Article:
21 September, 2020

In Mandodari’s Boudoir

Nudging the reader out of habit and complacency, the author constantly tests the barriers of the possible and probable.

In Mandodari’s Boudoir

Manjula Padmanabhan is a writer’s writer, a cult heroine for those who value the craft and beauty of literary endeavour. Her formidable and eclectic genius embraces theatre, illustrative art, journalism, and what has been described as ‘speculative fiction’ for children and adults. Wry, whimsical and unblinking, her writing has been labelled ‘dystopian’ and even ‘post-apocalyptic’. Nudging the reader out of habit and complacency, she is constantly testing the barriers of the possible and the probable.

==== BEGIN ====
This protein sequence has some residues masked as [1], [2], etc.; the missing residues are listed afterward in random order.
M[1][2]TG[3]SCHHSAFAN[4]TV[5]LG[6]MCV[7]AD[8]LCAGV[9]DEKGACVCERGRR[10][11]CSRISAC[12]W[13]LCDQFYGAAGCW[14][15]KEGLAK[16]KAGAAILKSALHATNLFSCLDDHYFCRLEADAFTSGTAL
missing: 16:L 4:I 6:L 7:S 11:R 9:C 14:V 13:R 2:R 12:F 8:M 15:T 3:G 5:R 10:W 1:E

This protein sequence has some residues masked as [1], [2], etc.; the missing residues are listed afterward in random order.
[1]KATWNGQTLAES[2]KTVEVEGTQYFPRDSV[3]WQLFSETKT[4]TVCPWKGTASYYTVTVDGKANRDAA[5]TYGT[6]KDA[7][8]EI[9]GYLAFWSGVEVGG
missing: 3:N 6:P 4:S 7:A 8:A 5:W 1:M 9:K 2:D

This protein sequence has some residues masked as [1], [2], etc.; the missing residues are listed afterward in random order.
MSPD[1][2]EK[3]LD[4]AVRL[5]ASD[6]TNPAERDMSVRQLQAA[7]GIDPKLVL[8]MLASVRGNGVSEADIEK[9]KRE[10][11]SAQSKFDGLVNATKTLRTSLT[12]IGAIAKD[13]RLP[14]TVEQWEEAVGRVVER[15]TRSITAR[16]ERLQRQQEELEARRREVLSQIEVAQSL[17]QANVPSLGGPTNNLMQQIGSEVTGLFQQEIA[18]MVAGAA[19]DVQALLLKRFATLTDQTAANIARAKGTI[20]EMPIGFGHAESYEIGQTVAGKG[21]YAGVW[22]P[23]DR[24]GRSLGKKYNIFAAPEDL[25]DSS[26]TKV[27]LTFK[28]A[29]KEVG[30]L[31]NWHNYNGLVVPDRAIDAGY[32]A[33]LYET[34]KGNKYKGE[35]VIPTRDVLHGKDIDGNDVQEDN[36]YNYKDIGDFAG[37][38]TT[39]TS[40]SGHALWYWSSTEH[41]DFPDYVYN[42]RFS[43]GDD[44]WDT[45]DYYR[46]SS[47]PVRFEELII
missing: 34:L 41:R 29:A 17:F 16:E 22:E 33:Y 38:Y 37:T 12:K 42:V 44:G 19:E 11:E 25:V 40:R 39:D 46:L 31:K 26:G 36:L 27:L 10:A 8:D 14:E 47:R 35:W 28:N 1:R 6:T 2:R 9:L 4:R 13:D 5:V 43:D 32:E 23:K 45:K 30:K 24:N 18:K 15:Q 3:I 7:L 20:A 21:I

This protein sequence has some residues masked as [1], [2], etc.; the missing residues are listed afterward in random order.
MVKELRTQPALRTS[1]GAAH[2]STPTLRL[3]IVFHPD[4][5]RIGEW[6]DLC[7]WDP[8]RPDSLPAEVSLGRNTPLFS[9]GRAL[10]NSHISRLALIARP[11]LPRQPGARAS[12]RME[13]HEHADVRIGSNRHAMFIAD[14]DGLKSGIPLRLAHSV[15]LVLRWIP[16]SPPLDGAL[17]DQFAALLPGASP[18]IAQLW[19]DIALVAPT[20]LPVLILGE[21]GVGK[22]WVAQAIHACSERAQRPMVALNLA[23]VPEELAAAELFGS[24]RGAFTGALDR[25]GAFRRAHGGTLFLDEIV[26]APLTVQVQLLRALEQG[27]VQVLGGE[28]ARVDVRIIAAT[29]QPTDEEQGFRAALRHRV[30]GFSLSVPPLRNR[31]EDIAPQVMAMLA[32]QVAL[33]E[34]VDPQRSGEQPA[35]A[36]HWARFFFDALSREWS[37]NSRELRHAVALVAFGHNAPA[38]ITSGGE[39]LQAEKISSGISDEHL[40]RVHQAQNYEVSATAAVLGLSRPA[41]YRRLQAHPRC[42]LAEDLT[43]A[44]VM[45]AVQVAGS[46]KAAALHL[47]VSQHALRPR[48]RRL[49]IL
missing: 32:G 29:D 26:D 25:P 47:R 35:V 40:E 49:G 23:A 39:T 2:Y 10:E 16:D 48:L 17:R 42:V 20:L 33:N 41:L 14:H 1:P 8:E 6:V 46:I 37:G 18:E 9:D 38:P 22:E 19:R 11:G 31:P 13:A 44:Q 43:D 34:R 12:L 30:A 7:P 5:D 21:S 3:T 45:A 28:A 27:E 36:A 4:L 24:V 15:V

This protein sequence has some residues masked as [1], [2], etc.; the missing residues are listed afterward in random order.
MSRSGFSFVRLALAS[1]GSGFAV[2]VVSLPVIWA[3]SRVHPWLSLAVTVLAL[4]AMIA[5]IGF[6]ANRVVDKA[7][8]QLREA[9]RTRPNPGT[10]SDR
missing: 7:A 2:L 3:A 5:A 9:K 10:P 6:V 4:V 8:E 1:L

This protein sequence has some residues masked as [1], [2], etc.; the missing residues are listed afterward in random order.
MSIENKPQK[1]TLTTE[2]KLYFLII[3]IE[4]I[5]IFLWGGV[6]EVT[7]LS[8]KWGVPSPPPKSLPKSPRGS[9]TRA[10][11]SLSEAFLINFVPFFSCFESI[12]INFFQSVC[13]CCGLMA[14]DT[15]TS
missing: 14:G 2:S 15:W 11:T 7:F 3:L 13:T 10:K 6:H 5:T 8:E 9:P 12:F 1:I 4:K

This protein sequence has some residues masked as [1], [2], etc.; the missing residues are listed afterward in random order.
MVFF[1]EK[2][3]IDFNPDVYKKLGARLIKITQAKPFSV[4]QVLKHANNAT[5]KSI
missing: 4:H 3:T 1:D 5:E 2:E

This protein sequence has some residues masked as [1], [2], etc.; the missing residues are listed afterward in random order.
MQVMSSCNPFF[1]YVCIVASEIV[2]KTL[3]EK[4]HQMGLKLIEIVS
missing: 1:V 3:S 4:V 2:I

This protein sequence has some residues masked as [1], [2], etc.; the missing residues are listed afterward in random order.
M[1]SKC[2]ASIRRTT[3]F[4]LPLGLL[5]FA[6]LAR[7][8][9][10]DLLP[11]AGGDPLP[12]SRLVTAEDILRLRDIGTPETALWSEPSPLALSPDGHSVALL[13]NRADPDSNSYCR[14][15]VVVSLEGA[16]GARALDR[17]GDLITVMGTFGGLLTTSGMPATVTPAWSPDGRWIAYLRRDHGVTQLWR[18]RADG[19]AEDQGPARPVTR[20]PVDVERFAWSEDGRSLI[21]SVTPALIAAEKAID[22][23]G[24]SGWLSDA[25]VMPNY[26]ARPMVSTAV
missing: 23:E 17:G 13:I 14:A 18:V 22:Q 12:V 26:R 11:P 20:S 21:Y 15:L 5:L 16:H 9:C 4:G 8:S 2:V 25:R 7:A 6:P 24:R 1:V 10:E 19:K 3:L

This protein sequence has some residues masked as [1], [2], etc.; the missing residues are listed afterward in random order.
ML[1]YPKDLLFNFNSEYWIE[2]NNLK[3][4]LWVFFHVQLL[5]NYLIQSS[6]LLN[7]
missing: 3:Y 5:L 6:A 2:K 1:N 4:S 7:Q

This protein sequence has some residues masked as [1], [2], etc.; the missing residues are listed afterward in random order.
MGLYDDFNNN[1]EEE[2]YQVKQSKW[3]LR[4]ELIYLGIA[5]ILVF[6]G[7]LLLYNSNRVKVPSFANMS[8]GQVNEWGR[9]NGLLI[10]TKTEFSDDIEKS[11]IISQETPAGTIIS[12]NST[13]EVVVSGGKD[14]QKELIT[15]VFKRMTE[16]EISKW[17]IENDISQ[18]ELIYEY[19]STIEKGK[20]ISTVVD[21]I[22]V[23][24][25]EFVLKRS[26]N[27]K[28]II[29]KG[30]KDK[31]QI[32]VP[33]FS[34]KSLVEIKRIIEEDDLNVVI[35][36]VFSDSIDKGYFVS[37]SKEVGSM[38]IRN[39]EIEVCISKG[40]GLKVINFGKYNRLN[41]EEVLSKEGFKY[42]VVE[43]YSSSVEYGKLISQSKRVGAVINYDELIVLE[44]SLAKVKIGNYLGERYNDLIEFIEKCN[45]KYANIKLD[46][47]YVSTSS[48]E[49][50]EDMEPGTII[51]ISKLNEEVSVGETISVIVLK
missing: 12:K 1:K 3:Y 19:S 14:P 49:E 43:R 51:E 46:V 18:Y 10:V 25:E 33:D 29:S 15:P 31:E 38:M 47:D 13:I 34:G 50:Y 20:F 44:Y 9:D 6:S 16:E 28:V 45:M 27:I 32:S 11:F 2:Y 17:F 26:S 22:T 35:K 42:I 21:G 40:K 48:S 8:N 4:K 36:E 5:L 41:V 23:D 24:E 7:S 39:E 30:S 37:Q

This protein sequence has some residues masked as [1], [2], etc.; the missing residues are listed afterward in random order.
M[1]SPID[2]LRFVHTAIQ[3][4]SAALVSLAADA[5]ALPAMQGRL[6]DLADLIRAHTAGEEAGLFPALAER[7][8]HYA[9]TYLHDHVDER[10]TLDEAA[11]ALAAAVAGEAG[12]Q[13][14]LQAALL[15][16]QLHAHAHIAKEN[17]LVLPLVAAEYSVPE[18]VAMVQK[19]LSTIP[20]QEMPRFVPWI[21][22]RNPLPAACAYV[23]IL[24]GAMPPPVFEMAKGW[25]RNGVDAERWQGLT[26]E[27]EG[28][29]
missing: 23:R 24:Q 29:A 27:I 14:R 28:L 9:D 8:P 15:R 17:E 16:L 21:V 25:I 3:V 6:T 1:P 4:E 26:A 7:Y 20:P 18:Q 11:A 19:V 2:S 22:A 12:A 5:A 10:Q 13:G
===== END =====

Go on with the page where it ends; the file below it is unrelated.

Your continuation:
Many years ago, I reviewed her collection of short stories, Cold Soup and Hot Death. Some of these resurface in the just released Three Virgins and Other Stories. I wrote then that “Padmanabhan’s world is determinedly surreal, and spans a range of situations from a would-be Sati to science fiction and metapsychosis. What strings this magical mystery tour together is the stern cerebration of Padmanabhan’s mind....” It was disconcerting to re-encounter the title story, the taut narrative even...



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